Band: Ryan Dahle
Album: Irrational Anthems
Label: Sandbag Records
Rating: 3 out of 5
By Aaron Binder
Originally Published in Fazer Magazine
If Duncan Sheik ever found the need to move north into the wilds of Canada, he might as well nix that idea from its inception; we already have the entrancing Ryan Dahle to fill his soft alternative rock shoes. Starting out in the early 90’s with Canadian rockers Age of Electric, Dahle was lauded for pumping out a string of hit songs during the mid-90s with AoE and his side-project Limblifter. Recently, Ryan has been working with Hot Hot Heat, Manvil and a few other bands as a producer, espousing his wide ranging knowledge upon these younger bands.
Outside of Producing, Ryan has a self-titled solo-project; his latest offering is Irrational Anthems, an album that has some beautiful passages and a nice Sunday afternoon feel to the disc. Unfortunately, that’s about as far as it goes in the grand scheme of this offering. Ryan Dahle is well known for his production work; it’s crisp and professional; however, in the case of his solo project, it comes off sounding too overproduced.
The production on Irrational Anthems is, of course, impeccable, showcasing Ryan’s skills in that area, but perhaps weakening the rest of the album by focusing on those aspects a little too much. This causes the album to sound flawlessly polished; any raw elements that may have tried to slip in would have found themselves slipping right out on the first edit.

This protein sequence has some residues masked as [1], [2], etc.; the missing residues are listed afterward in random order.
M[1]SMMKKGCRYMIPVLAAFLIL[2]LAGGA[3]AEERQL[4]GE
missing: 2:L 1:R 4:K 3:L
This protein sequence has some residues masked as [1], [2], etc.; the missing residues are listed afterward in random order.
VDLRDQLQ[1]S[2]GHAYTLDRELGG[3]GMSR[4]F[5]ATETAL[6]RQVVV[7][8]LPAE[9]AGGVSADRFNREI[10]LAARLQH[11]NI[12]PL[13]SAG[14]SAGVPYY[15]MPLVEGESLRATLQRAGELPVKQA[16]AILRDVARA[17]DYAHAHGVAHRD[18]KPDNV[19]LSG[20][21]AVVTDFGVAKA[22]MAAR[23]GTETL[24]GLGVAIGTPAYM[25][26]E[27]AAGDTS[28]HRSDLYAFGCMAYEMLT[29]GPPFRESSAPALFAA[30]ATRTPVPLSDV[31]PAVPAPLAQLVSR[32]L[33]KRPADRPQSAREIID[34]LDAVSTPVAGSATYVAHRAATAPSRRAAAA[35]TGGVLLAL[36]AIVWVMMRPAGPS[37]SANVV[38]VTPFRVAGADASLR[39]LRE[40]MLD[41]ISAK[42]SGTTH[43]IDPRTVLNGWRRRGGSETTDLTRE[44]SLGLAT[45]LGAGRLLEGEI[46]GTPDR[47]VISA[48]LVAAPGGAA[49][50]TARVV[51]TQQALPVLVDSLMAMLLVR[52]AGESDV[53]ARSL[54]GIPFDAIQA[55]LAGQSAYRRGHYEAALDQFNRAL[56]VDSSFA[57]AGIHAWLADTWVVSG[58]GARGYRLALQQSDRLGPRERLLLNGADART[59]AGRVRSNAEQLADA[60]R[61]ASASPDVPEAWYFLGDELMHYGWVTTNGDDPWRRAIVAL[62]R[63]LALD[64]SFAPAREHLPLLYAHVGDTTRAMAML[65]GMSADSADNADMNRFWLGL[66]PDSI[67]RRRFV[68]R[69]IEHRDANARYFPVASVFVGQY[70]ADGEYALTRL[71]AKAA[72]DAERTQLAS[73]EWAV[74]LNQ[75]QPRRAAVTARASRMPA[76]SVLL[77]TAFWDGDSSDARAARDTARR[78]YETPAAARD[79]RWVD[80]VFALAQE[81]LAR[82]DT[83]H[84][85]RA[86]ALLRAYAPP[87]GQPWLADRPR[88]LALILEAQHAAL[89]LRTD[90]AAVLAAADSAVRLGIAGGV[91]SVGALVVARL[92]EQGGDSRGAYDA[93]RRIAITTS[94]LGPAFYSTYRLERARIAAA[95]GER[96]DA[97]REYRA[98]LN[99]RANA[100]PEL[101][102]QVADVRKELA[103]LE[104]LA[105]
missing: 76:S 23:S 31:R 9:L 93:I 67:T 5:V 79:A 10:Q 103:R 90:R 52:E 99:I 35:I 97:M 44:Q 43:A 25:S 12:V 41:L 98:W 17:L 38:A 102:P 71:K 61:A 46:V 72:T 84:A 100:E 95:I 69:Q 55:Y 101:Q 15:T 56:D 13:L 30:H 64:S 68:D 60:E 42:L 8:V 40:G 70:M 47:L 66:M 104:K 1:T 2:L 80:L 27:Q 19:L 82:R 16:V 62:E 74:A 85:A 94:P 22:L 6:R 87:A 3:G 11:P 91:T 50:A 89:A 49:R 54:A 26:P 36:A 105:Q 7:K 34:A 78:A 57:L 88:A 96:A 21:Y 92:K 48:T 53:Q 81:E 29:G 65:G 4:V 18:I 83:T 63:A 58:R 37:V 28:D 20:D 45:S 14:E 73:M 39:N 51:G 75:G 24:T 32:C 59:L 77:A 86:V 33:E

The songs themselves have interesting elements built into them, synth, strings, horn sections, but it all seems homogenized as over-organized, even in the sparsely sprinkled frenetic segments. Individually, the songs play out rather well, almost any one of these songs could be in regular rotation on any soft rock station. Put together though, there just isn’t enough difference between the songs to make a full-length album interesting enough to sit through more than a few times.
The album lacks balls, Ryan’s voice hides behind a mask of tools that unfortunately homogenize the album even further; the songs blend together in a hypnotic way, but the hypnotist ends up bungling his own act. There is a ton of potential sitting in this veteran of the Canadian Rock scene, but it is being under-utilized.
However, for all of the bland mediocrity on the album, it still remains a pleasurable listen when all you need is some easy listening in the background. When he finally does break out of the over-produced shell, Ryan Dahle is going to create something legendary.